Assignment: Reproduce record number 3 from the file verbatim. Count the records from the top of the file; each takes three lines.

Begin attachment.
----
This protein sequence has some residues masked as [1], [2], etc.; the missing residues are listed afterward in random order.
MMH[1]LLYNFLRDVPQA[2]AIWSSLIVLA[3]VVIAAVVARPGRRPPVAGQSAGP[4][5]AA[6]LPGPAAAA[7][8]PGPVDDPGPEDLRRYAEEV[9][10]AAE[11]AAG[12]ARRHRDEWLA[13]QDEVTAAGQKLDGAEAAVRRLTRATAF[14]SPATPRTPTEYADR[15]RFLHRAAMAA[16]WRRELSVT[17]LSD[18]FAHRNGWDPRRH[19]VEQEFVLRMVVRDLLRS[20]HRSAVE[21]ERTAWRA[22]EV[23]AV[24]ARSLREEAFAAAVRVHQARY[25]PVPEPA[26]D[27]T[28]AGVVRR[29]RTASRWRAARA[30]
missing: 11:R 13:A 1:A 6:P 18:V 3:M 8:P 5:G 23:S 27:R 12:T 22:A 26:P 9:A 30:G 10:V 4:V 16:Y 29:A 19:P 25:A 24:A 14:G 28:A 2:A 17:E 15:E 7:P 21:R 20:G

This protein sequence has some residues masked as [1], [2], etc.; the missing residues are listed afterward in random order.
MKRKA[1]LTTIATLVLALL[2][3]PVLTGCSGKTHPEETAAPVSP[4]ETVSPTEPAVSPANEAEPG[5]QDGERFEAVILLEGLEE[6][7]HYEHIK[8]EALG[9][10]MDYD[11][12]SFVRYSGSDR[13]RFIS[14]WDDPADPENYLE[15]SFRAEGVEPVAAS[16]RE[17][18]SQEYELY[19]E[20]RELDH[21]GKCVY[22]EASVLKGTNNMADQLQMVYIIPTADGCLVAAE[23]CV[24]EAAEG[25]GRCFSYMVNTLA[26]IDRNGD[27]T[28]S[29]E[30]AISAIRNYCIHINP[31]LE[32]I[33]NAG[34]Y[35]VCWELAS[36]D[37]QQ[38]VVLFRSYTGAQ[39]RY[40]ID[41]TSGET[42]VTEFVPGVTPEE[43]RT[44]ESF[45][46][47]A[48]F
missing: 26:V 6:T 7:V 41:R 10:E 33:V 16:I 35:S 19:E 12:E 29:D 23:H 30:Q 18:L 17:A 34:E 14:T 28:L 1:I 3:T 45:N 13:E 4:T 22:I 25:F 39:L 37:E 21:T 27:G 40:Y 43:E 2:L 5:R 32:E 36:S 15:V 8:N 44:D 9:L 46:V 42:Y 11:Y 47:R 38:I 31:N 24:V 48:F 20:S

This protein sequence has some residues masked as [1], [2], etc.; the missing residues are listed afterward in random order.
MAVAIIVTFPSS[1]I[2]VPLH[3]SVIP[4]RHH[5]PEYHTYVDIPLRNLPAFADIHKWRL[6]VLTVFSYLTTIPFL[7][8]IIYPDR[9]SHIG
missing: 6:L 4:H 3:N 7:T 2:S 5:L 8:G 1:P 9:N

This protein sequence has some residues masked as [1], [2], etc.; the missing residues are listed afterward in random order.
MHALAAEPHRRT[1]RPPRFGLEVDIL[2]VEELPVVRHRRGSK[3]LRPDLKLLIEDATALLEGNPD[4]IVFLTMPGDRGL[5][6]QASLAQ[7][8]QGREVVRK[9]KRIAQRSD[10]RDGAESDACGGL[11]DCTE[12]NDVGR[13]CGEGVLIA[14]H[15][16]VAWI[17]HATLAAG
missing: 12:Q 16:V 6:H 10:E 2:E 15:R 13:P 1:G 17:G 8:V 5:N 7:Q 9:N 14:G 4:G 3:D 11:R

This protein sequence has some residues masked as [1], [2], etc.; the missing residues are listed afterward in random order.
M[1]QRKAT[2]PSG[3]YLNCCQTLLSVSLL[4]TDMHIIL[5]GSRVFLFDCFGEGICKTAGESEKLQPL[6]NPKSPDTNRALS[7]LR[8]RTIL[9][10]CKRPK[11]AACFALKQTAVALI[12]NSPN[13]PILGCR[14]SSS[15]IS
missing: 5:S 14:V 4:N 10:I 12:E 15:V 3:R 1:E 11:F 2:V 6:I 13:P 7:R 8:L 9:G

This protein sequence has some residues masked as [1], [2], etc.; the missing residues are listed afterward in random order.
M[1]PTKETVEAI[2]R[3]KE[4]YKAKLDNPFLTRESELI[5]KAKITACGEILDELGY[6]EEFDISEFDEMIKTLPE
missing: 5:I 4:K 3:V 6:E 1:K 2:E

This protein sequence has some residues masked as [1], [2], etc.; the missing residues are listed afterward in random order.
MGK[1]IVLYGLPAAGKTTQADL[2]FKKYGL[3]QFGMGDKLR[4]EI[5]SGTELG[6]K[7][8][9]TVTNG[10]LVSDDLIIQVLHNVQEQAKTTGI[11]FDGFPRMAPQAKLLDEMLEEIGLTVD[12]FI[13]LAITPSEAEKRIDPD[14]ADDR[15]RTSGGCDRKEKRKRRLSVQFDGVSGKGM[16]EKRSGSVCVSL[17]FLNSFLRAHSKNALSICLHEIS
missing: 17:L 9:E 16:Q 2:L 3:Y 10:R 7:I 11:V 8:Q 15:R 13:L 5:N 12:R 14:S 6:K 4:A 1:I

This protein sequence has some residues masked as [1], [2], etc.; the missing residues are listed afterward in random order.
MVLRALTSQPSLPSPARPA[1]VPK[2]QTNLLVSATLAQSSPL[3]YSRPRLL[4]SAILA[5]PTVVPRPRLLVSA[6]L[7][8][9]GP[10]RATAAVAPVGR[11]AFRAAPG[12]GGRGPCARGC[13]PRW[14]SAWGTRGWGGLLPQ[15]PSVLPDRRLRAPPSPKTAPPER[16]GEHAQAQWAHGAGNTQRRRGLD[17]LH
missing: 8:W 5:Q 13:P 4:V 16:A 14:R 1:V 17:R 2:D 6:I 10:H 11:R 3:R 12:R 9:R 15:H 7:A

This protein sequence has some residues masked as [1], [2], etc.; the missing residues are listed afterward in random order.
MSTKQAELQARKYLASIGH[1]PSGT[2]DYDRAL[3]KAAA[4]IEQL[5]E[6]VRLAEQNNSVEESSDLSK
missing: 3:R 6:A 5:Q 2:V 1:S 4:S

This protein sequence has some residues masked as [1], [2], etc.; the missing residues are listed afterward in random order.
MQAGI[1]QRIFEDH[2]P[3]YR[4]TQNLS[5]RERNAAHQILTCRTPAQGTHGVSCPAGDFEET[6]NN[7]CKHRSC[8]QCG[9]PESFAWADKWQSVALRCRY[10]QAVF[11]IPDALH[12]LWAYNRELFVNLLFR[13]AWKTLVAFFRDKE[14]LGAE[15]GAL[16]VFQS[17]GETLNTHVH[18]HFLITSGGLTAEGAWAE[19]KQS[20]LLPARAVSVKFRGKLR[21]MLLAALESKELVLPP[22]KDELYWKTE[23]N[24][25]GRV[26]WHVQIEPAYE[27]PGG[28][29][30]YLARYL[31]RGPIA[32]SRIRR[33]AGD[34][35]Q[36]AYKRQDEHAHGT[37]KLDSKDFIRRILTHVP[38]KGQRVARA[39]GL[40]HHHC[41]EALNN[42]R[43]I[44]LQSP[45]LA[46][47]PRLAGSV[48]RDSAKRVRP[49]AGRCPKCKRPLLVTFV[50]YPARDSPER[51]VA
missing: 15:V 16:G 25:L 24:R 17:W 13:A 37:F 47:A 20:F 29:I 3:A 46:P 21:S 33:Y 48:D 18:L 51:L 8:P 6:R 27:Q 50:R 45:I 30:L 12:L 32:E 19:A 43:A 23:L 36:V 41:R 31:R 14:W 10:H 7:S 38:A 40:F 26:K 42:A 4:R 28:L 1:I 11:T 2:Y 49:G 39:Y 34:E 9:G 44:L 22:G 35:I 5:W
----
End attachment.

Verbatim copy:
This protein sequence has some residues masked as [1], [2], etc.; the missing residues are listed afterward in random order.
MAVAIIVTFPSS[1]I[2]VPLH[3]SVIP[4]RHH[5]PEYHTYVDIPLRNLPAFADIHKWRL[6]VLTVFSYLTTIPFL[7][8]IIYPDR[9]SHIG
missing: 6:L 4:H 3:N 7:T 2:S 5:L 8:G 1:P 9:N